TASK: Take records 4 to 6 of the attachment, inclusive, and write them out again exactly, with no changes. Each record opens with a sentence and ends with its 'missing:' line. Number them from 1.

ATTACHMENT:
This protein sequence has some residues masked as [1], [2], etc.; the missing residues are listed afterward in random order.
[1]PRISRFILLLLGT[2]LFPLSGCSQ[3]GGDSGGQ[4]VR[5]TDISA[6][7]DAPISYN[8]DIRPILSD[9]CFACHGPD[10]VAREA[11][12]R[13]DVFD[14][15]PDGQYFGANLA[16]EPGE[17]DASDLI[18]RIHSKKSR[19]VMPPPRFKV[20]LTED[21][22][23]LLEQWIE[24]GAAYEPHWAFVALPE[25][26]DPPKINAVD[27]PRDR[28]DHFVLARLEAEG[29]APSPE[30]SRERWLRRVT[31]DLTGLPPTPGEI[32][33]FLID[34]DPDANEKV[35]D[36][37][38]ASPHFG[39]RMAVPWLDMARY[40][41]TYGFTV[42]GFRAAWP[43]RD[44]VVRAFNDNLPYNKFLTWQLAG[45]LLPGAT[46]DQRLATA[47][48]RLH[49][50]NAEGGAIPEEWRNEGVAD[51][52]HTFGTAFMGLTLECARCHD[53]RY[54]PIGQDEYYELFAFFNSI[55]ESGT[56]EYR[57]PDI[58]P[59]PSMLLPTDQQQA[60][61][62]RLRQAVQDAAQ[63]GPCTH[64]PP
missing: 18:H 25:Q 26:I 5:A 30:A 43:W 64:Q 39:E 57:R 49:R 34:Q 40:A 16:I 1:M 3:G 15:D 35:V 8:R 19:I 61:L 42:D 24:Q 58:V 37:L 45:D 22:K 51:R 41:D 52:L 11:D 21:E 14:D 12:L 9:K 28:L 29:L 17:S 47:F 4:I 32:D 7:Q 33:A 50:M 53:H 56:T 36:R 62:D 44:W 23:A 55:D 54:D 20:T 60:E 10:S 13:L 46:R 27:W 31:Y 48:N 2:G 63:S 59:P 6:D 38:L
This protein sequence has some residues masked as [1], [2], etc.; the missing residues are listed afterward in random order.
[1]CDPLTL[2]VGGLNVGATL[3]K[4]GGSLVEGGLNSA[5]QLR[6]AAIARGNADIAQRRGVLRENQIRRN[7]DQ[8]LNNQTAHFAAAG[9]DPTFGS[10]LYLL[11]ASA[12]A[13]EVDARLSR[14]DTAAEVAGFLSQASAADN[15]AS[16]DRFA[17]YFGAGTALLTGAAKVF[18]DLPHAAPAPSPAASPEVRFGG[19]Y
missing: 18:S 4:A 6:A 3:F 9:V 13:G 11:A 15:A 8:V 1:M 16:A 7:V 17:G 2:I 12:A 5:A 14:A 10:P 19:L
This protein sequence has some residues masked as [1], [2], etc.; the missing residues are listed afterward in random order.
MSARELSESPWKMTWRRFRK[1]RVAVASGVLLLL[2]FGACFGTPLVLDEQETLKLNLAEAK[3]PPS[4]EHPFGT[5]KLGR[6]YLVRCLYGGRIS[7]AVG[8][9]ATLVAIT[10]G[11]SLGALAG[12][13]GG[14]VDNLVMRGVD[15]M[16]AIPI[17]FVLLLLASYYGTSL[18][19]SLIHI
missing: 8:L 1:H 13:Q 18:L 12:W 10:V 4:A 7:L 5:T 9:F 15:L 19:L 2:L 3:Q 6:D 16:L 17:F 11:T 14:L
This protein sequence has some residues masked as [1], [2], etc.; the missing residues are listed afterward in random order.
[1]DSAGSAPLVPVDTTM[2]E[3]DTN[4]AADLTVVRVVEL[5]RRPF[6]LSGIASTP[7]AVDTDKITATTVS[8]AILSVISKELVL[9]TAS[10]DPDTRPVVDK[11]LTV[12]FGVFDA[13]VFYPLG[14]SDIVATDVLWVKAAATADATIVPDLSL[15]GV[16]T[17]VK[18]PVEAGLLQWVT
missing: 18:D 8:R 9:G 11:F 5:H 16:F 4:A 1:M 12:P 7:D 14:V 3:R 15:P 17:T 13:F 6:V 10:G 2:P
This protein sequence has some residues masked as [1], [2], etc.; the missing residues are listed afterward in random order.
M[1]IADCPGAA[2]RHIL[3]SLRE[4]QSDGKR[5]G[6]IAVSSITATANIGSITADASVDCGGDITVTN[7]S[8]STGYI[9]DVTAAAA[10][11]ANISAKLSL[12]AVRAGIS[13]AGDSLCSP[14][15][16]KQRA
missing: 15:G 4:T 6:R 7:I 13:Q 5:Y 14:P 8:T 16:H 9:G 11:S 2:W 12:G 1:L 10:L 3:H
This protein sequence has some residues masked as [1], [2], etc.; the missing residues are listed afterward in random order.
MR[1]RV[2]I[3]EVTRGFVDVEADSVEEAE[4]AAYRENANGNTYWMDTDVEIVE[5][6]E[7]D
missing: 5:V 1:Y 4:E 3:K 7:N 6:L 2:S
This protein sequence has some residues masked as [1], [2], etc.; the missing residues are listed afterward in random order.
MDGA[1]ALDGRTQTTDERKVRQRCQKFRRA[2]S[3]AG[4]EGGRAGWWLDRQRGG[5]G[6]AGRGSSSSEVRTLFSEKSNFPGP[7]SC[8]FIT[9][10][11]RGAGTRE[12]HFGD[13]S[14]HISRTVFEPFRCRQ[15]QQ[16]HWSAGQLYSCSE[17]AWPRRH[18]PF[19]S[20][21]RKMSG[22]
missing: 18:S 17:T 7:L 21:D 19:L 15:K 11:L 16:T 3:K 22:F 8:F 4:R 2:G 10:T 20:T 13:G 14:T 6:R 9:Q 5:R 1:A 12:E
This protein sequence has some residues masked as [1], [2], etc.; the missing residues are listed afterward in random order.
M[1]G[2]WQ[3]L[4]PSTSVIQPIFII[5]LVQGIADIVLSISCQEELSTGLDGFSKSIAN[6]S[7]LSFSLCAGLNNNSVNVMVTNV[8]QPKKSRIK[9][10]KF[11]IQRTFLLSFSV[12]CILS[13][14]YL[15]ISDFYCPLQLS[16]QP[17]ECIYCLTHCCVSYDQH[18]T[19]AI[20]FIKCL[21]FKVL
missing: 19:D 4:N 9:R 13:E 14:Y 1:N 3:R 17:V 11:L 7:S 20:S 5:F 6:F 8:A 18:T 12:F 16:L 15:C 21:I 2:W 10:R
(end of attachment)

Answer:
This protein sequence has some residues masked as [1], [2], etc.; the missing residues are listed afterward in random order.
[1]DSAGSAPLVPVDTTM[2]E[3]DTN[4]AADLTVVRVVEL[5]RRPF[6]LSGIASTP[7]AVDTDKITATTVS[8]AILSVISKELVL[9]TAS[10]DPDTRPVVDK[11]LTV[12]FGVFDA[13]VFYPLG[14]SDIVATDVLWVKAAATADATIVPDLSL[15]GV[16]T[17]VK[18]PVEAGLLQWVT
missing: 18:D 8:R 9:G 11:F 5:H 16:F 4:A 1:M 12:P 7:D 14:V 3:R 15:P 17:T 13:F 6:V 10:G 2:P
This protein sequence has some residues masked as [1], [2], etc.; the missing residues are listed afterward in random order.
M[1]IADCPGAA[2]RHIL[3]SLRE[4]QSDGKR[5]G[6]IAVSSITATANIGSITADASVDCGGDITVTN[7]S[8]STGYI[9]DVTAAAA[10][11]ANISAKLSL[12]AVRAGIS[13]AGDSLCSP[14][15][16]KQRA
missing: 15:G 4:T 6:R 7:I 13:Q 5:Y 14:P 8:T 16:H 9:G 11:S 2:W 12:G 1:L 10:L 3:H
This protein sequence has some residues masked as [1], [2], etc.; the missing residues are listed afterward in random order.
MR[1]RV[2]I[3]EVTRGFVDVEADSVEEAE[4]AAYRENANGNTYWMDTDVEIVE[5][6]E[7]D
missing: 5:V 1:Y 4:E 3:K 7:N 6:L 2:S